6. Avoiding And Fearing Risk Too Much
    As entrepreneurs we naturally try to avoid uncalculated risk. We generally only take risks that have been well thought out. But we should not avoid or fear all risk. The real issue is that without taking risk, you cannot exploit opportunities that come to you. You can very simply live a quiet and reasonably happy life, but you are unlikely to create something new, and you are unlikely to make your mark on the world.
  7. Being A Control Freak
    This isn't an issue if you are a one-person business. But as soon as you start working with others, like partners, spouses, employees and sub-contractors, you need to share the decision-making power. As the owner of the business you will certainly have the last word. And as the owner your overall vision is what is the most important. But you need to convey your vision to everyone else that you work with, so that you are all on the same page. Getting others involved in your decision-making process and collaborating on ideas will make your business much stronger.
  8. Not Anticipating Your Customers' Needs
    Anticipating what services or products your current customers will need after your initial sale can greatly increase your company sales. It will also create a greater bond between you and your customers. Let's say for example, that you install HVAC systems in residential homes. You can easily return every Spring and Fall to do a tune-up, change filters, etc., on the system and charge $200 for about 20 minutes of work. The customer will be grateful that you take good care of their system and keep it running perfectly. They get to see you in person and chat with you. You ask them to please give your business card to anyone looking for HVAC work in their home. You get to keep your customer happy, make an emotional connection with them, and go home with an easy $200. If you didn't come back every Spring and Fall, the customer would need to find someone else to take care of their HVAC system.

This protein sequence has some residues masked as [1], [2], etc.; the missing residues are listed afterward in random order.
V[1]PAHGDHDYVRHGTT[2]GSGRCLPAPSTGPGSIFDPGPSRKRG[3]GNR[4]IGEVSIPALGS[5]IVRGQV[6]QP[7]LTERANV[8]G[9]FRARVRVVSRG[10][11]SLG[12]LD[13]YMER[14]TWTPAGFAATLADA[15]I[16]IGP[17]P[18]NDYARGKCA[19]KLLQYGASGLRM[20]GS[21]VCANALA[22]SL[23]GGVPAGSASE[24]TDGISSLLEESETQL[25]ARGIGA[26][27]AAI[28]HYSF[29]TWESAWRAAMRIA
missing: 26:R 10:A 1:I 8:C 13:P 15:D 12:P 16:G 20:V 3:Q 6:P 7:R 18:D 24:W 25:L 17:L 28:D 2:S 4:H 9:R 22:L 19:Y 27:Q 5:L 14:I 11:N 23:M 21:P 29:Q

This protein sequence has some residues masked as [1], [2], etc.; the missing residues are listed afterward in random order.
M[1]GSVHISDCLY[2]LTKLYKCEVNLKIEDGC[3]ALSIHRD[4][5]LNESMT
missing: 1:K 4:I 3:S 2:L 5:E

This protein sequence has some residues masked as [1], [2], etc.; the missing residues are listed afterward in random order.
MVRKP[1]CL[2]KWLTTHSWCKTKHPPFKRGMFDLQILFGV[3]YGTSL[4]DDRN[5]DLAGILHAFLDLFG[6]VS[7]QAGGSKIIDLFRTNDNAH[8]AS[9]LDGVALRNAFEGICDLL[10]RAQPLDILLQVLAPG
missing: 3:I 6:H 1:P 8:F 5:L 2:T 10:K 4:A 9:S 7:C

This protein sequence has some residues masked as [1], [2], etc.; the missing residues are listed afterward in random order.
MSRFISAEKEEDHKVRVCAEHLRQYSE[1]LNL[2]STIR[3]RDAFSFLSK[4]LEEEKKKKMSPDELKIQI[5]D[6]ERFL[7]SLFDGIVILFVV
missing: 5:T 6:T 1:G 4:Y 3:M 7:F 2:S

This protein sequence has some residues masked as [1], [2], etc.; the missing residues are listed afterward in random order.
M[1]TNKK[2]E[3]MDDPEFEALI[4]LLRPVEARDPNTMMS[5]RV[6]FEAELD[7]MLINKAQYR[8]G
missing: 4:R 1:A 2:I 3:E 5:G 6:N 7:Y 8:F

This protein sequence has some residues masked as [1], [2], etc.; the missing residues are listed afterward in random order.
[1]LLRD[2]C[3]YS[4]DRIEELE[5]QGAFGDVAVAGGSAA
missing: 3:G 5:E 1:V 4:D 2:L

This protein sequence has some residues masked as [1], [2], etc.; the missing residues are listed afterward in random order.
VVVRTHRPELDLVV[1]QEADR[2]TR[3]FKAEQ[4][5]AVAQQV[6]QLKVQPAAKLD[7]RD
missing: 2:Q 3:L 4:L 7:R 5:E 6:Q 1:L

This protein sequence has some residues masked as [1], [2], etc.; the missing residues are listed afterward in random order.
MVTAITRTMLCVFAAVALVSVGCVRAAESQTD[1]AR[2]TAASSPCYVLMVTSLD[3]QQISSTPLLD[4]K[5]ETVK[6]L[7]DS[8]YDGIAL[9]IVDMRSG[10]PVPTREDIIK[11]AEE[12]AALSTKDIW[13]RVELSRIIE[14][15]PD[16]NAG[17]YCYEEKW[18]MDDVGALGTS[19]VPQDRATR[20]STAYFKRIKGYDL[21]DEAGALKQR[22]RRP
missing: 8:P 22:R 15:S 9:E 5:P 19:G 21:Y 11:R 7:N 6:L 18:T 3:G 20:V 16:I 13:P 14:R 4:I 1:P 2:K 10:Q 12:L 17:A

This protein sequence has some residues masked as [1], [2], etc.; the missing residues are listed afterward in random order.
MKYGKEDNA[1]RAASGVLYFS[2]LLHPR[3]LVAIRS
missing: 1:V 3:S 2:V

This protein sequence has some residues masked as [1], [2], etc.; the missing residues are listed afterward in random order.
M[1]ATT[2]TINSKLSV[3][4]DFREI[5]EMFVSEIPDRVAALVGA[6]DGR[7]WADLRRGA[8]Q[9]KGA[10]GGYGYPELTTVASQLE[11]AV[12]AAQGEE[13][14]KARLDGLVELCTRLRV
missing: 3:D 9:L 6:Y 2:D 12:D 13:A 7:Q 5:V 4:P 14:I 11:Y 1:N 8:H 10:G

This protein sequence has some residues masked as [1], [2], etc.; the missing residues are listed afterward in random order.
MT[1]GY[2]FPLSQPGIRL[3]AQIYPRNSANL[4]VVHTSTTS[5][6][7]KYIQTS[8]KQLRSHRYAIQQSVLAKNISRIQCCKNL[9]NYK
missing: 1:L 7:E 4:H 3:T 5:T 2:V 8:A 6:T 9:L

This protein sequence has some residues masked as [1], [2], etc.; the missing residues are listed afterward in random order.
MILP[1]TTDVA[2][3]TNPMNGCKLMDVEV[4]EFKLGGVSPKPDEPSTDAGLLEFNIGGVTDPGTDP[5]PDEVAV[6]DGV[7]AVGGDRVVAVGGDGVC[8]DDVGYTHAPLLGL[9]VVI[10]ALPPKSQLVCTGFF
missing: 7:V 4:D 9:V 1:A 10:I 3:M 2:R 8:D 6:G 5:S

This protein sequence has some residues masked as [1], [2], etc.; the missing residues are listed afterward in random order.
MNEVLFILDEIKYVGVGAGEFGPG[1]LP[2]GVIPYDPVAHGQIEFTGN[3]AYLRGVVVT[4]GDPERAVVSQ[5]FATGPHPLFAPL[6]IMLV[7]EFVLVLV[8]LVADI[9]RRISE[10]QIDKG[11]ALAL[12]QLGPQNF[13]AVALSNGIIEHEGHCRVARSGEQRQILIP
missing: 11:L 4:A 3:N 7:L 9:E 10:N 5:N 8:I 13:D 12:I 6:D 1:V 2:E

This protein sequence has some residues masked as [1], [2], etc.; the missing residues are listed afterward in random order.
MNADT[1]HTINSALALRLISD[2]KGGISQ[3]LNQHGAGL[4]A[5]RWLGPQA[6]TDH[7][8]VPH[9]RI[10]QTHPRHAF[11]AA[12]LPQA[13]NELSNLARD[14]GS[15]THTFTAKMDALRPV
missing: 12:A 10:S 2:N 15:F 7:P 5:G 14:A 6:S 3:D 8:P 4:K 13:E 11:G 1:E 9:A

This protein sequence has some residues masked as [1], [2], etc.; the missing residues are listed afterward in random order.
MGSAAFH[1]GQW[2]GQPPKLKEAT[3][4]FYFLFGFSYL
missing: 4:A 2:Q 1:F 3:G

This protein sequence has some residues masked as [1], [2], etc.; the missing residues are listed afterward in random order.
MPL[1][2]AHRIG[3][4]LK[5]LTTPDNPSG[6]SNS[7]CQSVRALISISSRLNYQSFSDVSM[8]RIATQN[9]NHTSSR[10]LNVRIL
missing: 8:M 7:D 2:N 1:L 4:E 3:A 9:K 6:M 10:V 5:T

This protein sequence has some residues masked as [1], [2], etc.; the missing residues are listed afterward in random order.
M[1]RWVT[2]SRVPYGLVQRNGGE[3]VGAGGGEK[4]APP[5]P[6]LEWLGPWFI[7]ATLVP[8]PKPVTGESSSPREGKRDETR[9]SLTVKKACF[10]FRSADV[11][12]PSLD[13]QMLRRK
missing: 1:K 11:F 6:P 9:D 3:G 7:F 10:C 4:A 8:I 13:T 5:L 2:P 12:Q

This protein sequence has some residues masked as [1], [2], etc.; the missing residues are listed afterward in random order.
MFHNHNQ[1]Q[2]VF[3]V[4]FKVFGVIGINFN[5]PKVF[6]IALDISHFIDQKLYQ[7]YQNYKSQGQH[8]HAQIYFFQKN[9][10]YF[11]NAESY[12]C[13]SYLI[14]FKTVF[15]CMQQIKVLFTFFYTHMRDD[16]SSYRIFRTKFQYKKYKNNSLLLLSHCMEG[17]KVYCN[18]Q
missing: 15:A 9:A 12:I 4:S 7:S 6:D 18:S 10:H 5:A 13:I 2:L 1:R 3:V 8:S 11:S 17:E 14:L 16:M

9. Believing The Flexible Hours Myth
    Starting a business will take up a huge amount of your time. Even if you start a small, part-time business, you will expend a lot of time and effort to get it going. But the more time and effort you put into it, the more you will get out of it. Therefore, you better choose a business that you love to work on. The more that you like what you are doing will make it much easier – even make it a joy – to be spending so much time, effort, and money, on building your business.
  10. Ignoring Your Customers
    This is a big problem for all businesses. But as a small business one of your biggest selling points should be personalized service. There is always another business desperately trying to take your customers. The minute your customers feel ignored or neglected by you, they will be more open to talking to other businesses. They will feel less affinity for you and your company. Therefore, you must find ways to create an emotional connection between your company and your clients.

10 More Small-Business Start-Up Mistakes To Avoid

By Joseph C Kunz, Jr

 

10 Small-Business Start-Up Mistakes To Avoid

Business Plan
What are some of the common mistakes entrepreneurs make when starting out? Here is a list of ten of the most common mistakes new entrepreneurs make when starting their business. Although mistakes made can be our greatest teacher, they can be time-consuming and costly. So here I want to share with you my hard-earned experiences and the insight I gained from my own lapses in judgment.

1. Starting Without A Business Plan

If you are serious about making your new business a success, you must have a written plan. It can be as simple as one page to get started. Writing it will force yourself to think about how you plan on making your business come to life and also become profitable. Force yourself to honestly answer such questions as “Who will my customers be”; “Why will they buy from me?”; “How much will I charge for my products and services?”; “How will I get the word out about my new business?”. Be realistic about the costs of running your business. Your business plan will act as an ever-changing and ever-improving guide for you to follow.

2. Having No Management Experience

As the founder of a small business, you will be directly responsible for all aspects of management – finance, marketing, sales, employee relations, dealing with sub-contractors, and bathroom cleaning, etc. But if you are starting your business because you are great at your particular skill or service, and want to devote all of your time and energy to doing this, maybe a family member or partner can handle most of the management of the company. This person must share your vision and goals for the business.